In an eyebrow-raising partnership, several public TV stations have agreed to market a private online service in classrooms. The goal is for students to go home and ask their parents to pony up $9.95 a month to subscribe to the service, called JuniorNet, a company official says.
The deal angers some public-TV activists. "In effect, JuniorNet is buying public-broadcasting airtime. This is not cricket," says Peggy Charren, founder of Action for Children's Television and a visiting scholar at Harvard University's School of Education.
The stations involved in the deal are aware of the apparent conflict of "doing a noncommercial venture with a for-profit company," says Rod Bates, general manager of the participating nine-station Nebraska Education Telecommunications. However, with public dollars declining every year, "we have to look for innovative new ways to increase programs and services as we move into a multicasting world."
The other partners in the limited-liability corporation that was formed to do the deal are six-station Maryland Public Broadcasting Foundation Inc. and seven-station South Carolina Educational Communications Inc.
Under the agreement, which was announced June 27, the stations will pipe the online service and a to-be-developed JuniorNet-based TV show into classrooms along with the educational fare that they already offer. The show, to debut early next year, will be provided free to the stations and the schools. In return, the stations get a stake in JuniorNet that depends on how many people in their markets agree to subscribe.
Boston-based JuniorNet is hoping that kids who are exposed to the service at school will want to buy it at home, says Cecily Truett, president of JuniorNet subsidiary Lancit Media Entertainment Ltd., which will develop the TV show. Or they might have to, if they have Internet access at home: She cites a scenario in which a teacher assigns homework that requires the use of JuniorNet. (Lancit produces Reading Rainbow, which is the most-used show in the nation's schools. JuniorNet is controlled by overbuilder RCN Corp.)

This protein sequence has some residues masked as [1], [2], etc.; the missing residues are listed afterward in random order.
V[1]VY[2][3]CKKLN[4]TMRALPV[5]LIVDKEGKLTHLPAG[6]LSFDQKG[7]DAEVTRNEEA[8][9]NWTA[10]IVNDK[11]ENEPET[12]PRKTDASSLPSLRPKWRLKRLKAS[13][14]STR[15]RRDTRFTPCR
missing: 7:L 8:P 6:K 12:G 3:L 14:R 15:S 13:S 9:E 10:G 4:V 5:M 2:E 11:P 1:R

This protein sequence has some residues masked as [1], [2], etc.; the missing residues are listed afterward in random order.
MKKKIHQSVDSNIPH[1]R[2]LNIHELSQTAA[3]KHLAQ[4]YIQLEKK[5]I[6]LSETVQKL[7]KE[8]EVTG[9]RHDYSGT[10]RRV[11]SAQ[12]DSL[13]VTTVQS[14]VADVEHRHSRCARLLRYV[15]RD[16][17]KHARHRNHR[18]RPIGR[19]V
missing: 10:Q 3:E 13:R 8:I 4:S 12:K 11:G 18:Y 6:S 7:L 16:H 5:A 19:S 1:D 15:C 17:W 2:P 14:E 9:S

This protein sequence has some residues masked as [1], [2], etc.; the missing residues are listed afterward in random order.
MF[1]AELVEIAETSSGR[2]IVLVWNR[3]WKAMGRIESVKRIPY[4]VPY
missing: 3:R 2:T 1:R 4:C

Commercial-free JuniorNet does not allow access to the Internet. The system comprises a CD-ROM updated every six months and a private online connection updated daily.
As for those who might look askance at the public-private partnership, "we are not concerned about people who criticize that," Truett says. With public stations needy for funds, "you can't have it both ways."
In efforts to fund conversion to digital, "this partnership highlights the tightrope that a lot of [public broadcasters] are walking right now," says Tony Wilhelm, program director of the communications policy program at the Benton Foundation, a private, nonpartisan public-interest group based in Washington. But "the ultimate goal [of this deal] is to have parents pay for this service. That is not the goal that I would want to send as a public entity."
Tom Epstein, a spokesman for PBS, which provides programming to the nation's public TV stations, declined to take a position. "We're a membership organization, and stations are at liberty to make decisions for their own stations."
The partners hope that the venture will go nationwide by the end of the year. More shows are expected to stem from the deal.
In other recent public-TV news, Hasbro Inc.'s Playskool brand has signed on as an underwriter for PBS' first Saturday-morning kids' block.
In return for its undisclosed investment, Hasbro gets six 15-second "underwriting spots" during the three-hour block, slated to start this fall.